A host of unlikely guests have materialized among the crammed white bookshelves lining Manhattan’s notorious cavern of artistic ephemera, Printed Matter. Spiked dragons are nesting between the bookstands; figures made from shadow frolic toward the cashier; gray stones transform into hatching eggs right before the customer’s eyes. It’s safe to say that something unusual is happening.
Fear not though, these metamorphoses aren’t an Ovidian rift or a mysterious wrinkle in time, but designs in an exhibition of comic arts called Something Unusual is Happening, curated by Printed Matter staffers Cory Siegler and Leslie Lasiter, and on display until July 31st.
The show brings together an international group of comic artists and illustrators who update ideas of fantasy and allegory whether through the use of traditional mythological characters (ghosts, witches, grinning goblins) or a fascination with world building and themes of transformation. What formally binds the work is a common interest in unconventional, often non-linear storytelling, and an urge to transform the traditional comic format.
The illustrations explore a range of fixations; allegories of personal development, cautionary tales of advanced technology, and self-referential meditations on the act of comic drawing itself.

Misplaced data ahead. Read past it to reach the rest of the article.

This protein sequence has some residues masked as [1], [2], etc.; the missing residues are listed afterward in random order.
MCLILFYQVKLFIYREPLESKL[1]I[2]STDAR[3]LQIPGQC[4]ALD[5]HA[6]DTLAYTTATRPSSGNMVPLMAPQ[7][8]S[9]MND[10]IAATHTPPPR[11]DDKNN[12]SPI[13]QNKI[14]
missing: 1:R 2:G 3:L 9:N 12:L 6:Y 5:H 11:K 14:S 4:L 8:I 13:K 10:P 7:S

For a show about transforming—both figuratively and conceptually—Printed Matter has decided to also include related rough sketches, notes, ink-drawings, and mock-ups; the physical traces of a work undergoing transformation and development. These sit aside finished comics, zines, posters, and prints by artists including Sammy Stein, Brie Moreno, Patrick Kyle, and Lala Albert.
The exhibition also crucially displays a copy of experimental comics anthology GOUFFRE, published by Lagon Revue this year, and a collection that charts the use of abstraction, anti-narrative, and graphic dynamism in contemporary comic arts. Printed Matters’ exhibition can be seen as rooted in and branching off from Lagon’s tome.
Today, the curators of the show Siegler and Lasiter take us through a few of the beguiling works on display.